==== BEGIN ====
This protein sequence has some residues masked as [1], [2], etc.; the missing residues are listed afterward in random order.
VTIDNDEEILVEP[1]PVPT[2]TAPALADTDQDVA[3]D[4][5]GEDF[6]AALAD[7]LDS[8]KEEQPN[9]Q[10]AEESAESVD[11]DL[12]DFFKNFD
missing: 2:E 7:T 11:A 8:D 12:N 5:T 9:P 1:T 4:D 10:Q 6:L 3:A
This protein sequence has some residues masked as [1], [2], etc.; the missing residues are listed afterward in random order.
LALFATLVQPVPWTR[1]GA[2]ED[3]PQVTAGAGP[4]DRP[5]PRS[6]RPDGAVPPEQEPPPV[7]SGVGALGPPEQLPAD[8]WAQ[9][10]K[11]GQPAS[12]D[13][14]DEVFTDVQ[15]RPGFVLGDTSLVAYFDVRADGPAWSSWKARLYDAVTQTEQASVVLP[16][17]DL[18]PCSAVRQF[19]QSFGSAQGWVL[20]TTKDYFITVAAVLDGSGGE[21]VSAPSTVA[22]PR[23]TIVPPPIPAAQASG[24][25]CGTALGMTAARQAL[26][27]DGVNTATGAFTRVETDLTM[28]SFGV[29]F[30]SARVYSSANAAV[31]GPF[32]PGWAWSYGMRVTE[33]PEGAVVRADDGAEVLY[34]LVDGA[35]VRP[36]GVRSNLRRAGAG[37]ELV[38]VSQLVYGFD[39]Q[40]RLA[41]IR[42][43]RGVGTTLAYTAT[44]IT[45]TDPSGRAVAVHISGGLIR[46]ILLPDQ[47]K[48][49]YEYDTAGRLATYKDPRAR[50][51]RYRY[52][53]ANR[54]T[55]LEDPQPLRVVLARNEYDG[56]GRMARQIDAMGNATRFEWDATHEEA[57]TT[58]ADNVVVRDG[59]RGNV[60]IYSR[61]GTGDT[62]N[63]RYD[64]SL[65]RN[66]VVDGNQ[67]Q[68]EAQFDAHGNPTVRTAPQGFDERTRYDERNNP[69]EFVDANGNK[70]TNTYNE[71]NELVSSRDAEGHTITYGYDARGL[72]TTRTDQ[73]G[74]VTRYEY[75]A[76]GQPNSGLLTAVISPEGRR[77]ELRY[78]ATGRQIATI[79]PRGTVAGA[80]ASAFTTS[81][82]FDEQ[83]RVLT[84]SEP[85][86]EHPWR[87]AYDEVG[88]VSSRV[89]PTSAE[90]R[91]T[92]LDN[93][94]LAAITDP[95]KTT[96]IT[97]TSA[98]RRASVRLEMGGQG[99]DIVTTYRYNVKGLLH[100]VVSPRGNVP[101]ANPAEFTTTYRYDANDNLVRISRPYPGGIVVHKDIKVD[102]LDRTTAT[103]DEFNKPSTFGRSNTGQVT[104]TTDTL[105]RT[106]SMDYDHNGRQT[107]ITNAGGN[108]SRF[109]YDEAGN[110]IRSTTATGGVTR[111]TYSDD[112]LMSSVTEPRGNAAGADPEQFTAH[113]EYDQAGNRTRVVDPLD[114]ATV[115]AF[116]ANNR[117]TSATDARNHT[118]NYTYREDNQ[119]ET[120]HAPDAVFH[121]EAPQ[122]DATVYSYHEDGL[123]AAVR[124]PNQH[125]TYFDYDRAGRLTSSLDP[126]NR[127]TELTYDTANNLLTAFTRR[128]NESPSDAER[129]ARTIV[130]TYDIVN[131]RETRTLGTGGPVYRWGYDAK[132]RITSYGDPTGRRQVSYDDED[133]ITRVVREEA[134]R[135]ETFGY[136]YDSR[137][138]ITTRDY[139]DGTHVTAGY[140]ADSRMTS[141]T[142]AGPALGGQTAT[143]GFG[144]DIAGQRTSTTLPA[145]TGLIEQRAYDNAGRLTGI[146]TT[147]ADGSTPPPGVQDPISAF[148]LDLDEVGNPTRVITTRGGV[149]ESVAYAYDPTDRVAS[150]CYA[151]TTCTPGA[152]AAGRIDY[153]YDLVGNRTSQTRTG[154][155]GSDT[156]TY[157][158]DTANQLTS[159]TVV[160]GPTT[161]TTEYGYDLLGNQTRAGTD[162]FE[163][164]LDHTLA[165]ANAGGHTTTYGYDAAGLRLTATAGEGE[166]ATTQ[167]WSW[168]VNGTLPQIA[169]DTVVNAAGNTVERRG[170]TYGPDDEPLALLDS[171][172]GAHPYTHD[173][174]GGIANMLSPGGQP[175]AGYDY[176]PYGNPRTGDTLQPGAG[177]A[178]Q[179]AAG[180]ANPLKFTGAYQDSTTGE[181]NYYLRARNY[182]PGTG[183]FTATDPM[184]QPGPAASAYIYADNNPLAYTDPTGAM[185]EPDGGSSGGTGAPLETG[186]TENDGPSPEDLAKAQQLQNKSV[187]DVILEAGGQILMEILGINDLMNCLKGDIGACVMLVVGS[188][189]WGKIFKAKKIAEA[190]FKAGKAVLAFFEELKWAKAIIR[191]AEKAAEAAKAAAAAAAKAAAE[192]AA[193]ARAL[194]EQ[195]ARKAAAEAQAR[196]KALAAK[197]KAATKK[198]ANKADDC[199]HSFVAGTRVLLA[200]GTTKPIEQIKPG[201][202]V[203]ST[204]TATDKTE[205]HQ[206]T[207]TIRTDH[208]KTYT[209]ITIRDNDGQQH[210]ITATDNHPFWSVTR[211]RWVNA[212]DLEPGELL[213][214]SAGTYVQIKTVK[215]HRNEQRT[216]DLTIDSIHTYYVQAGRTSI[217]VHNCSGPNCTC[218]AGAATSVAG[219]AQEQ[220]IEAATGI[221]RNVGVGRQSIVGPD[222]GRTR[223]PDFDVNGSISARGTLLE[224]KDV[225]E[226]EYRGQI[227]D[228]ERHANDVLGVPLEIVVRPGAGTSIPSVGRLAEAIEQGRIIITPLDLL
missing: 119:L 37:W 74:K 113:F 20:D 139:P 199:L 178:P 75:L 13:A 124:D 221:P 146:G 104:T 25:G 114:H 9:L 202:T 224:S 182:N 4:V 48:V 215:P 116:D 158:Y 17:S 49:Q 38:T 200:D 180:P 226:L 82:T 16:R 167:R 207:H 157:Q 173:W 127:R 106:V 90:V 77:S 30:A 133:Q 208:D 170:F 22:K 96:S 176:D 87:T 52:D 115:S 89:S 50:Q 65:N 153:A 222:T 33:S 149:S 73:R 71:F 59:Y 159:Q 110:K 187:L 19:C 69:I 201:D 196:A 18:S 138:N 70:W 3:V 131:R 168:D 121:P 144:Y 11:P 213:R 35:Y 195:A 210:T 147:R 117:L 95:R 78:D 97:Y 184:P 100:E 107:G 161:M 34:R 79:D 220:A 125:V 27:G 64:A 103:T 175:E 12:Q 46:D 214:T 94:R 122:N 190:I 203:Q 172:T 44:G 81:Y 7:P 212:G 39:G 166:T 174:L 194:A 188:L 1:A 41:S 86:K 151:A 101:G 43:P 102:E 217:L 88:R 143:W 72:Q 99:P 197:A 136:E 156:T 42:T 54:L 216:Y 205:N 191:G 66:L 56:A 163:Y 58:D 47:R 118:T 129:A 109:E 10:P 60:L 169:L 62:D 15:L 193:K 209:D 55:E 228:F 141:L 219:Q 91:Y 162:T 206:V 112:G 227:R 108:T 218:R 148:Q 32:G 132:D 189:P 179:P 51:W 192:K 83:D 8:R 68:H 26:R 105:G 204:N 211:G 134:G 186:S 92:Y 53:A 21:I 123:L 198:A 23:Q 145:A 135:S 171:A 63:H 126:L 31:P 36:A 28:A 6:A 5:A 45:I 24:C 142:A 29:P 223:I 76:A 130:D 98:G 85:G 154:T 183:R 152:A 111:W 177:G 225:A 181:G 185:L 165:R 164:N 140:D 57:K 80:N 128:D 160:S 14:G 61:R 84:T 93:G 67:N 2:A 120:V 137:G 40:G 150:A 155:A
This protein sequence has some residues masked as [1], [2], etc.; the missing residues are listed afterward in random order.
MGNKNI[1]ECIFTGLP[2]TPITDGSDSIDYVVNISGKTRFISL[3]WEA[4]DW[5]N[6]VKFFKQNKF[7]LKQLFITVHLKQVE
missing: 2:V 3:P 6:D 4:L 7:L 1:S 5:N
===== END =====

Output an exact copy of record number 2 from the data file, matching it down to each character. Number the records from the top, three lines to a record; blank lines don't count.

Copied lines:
This protein sequence has some residues masked as [1], [2], etc.; the missing residues are listed afterward in random order.
LALFATLVQPVPWTR[1]GA[2]ED[3]PQVTAGAGP[4]DRP[5]PRS[6]RPDGAVPPEQEPPPV[7]SGVGALGPPEQLPAD[8]WAQ[9][10]K[11]GQPAS[12]D[13][14]DEVFTDVQ[15]RPGFVLGDTSLVAYFDVRADGPAWSSWKARLYDAVTQTEQASVVLP[16][17]DL[18]PCSAVRQF[19]QSFGSAQGWVL[20]TTKDYFITVAAVLDGSGGE[21]VSAPSTVA[22]PR[23]TIVPPPIPAAQASG[24][25]CGTALGMTAARQAL[26][27]DGVNTATGAFTRVETDLTM[28]SFGV[29]F[30]SARVYSSANAAV[31]GPF[32]PGWAWSYGMRVTE[33]PEGAVVRADDGAEVLY[34]LVDGA[35]VRP[36]GVRSNLRRAGAG[37]ELV[38]VSQLVYGFD[39]Q[40]RLA[41]IR[42][43]RGVGTTLAYTAT[44]IT[45]TDPSGRAVAVHISGGLIR[46]ILLPDQ[47]K[48][49]YEYDTAGRLATYKDPRAR[50][51]RYRY[52][53]ANR[54]T[55]LEDPQPLRVVLARNEYDG[56]GRMARQIDAMGNATRFEWDATHEEA[57]TT[58]ADNVVVRDG[59]RGNV[60]IYSR[61]GTGDT[62]N[63]RYD[64]SL[65]RN[66]VVDGNQ[67]Q[68]EAQFDAHGNPTVRTAPQGFDERTRYDERNNP[69]EFVDANGNK[70]TNTYNE[71]NELVSSRDAEGHTITYGYDARGL[72]TTRTDQ[73]G[74]VTRYEY[75]A[76]GQPNSGLLTAVISPEGRR[77]ELRY[78]ATGRQIATI[79]PRGTVAGA[80]ASAFTTS[81][82]FDEQ[83]RVLT[84]SEP[85][86]EHPWR[87]AYDEVG[88]VSSRV[89]PTSAE[90]R[91]T[92]LDN[93][94]LAAITDP[95]KTT[96]IT[97]TSA[98]RRASVRLEMGGQG[99]DIVTTYRYNVKGLLH[100]VVSPRGNVP[101]ANPAEFTTTYRYDANDNLVRISRPYPGGIVVHKDIKVD[102]LDRTTAT[103]DEFNKPSTFGRSNTGQVT[104]TTDTL[105]RT[106]SMDYDHNGRQT[107]ITNAGGN[108]SRF[109]YDEAGN[110]IRSTTATGGVTR[111]TYSDD[112]LMSSVTEPRGNAAGADPEQFTAH[113]EYDQAGNRTRVVDPLD[114]ATV[115]AF[116]ANNR[117]TSATDARNHT[118]NYTYREDNQ[119]ET[120]HAPDAVFH[121]EAPQ[122]DATVYSYHEDGL[123]AAVR[124]PNQH[125]TYFDYDRAGRLTSSLDP[126]NR[127]TELTYDTANNLLTAFTRR[128]NESPSDAER[129]ARTIV[130]TYDIVN[131]RETRTLGTGGPVYRWGYDAK[132]RITSYGDPTGRRQVSYDDED[133]ITRVVREEA[134]R[135]ETFGY[136]YDSR[137][138]ITTRDY[139]DGTHVTAGY[140]ADSRMTS[141]T[142]AGPALGGQTAT[143]GFG[144]DIAGQRTSTTLPA[145]TGLIEQRAYDNAGRLTGI[146]TT[147]ADGSTPPPGVQDPISAF[148]LDLDEVGNPTRVITTRGGV[149]ESVAYAYDPTDRVAS[150]CYA[151]TTCTPGA[152]AAGRIDY[153]YDLVGNRTSQTRTG[154][155]GSDT[156]TY[157][158]DTANQLTS[159]TVV[160]GPTT[161]TTEYGYDLLGNQTRAGTD[162]FE[163][164]LDHTLA[165]ANAGGHTTTYGYDAAGLRLTATAGEGE[166]ATTQ[167]WSW[168]VNGTLPQIA[169]DTVVNAAGNTVERRG[170]TYGPDDEPLALLDS[171][172]GAHPYTHD[173][174]GGIANMLSPGGQP[175]AGYDY[176]PYGNPRTGDTLQPGAG[177]A[178]Q[179]AAG[180]ANPLKFTGAYQDSTTGE[181]NYYLRARNY[182]PGTG[183]FTATDPM[184]QPGPAASAYIYADNNPLAYTDPTGAM[185]EPDGGSSGGTGAPLETG[186]TENDGPSPEDLAKAQQLQNKSV[187]DVILEAGGQILMEILGINDLMNCLKGDIGACVMLVVGS[188][189]WGKIFKAKKIAEA[190]FKAGKAVLAFFEELKWAKAIIR[191]AEKAAEAAKAAAAAAAKAAAE[192]AA[193]ARAL[194]EQ[195]ARKAAAEAQAR[196]KALAAK[197]KAATKK[198]ANKADDC[199]HSFVAGTRVLLA[200]GTTKPIEQIKPG[201][202]V[203]ST[204]TATDKTE[205]HQ[206]T[207]TIRTDH[208]KTYT[209]ITIRDNDGQQH[210]ITATDNHPFWSVTR[211]RWVNA[212]DLEPGELL[213][214]SAGTYVQIKTVK[215]HRNEQRT[216]DLTIDSIHTYYVQAGRTSI[217]VHNCSGPNCTC[218]AGAATSVAG[219]AQEQ[220]IEAATGI[221]RNVGVGRQSIVGPD[222]GRTR[223]PDFDVNGSISARGTLLE[224]KDV[225]E[226]EYRGQI[227]D[228]ERHANDVLGVPLEIVVRPGAGTSIPSVGRLAEAIEQGRIIITPLDLL
missing: 119:L 37:W 74:K 113:F 20:D 139:P 199:L 178:P 75:L 13:A 124:D 221:P 146:G 104:T 25:G 114:H 9:L 202:T 224:S 182:N 4:V 48:V 215:P 116:D 158:Y 17:S 49:Q 38:T 200:D 180:P 226:L 82:T 16:R 167:R 207:H 157:Q 173:W 127:R 106:V 90:V 77:S 30:A 133:Q 208:D 170:F 22:K 96:S 176:D 87:T 52:D 115:S 89:S 50:Q 65:N 153:A 222:T 33:S 149:S 73:R 71:F 59:Y 159:Q 110:K 187:L 19:C 69:I 201:D 196:A 18:S 138:N 70:W 3:V 131:R 168:D 121:P 144:Y 11:P 213:R 35:Y 195:A 210:T 147:R 117:L 95:R 78:D 97:Y 184:P 100:E 107:G 161:M 34:R 79:D 220:A 125:V 27:G 64:A 103:T 175:E 12:Q 46:D 214:T 94:R 122:N 190:I 203:Q 172:T 44:G 81:Y 7:P 212:G 39:G 166:T 174:L 194:A 188:L 1:A 41:S 86:K 151:A 101:G 43:P 102:E 217:L 88:R 143:W 72:Q 99:P 197:A 136:E 156:T 42:T 54:L 216:Y 205:N 191:G 66:L 56:A 163:Y 58:D 47:R 118:T 129:A 109:E 10:P 60:L 169:L 62:D 15:L 193:K 209:D 55:E 228:F 141:L 219:Q 91:Y 162:T 206:V 112:G 227:R 108:T 218:R 148:Q 32:G 132:D 189:P 179:P 51:W 192:K 83:D 8:R 68:H 26:R 105:G 204:N 211:G 134:G 186:S 92:Y 53:A 21:I 123:L 198:A 23:Q 145:A 135:S 171:A 63:H 126:L 31:P 36:A 28:A 6:A 5:A 45:I 24:C 142:A 29:P 223:I 76:A 130:D 98:G 85:G 154:T 183:R 152:A 111:W 177:G 225:A 181:G 185:L 165:R 164:N 140:D 57:K 80:N 128:D 160:S 14:G 61:R 84:T 93:G 67:N 2:A 120:V 137:G 40:G 150:A 155:A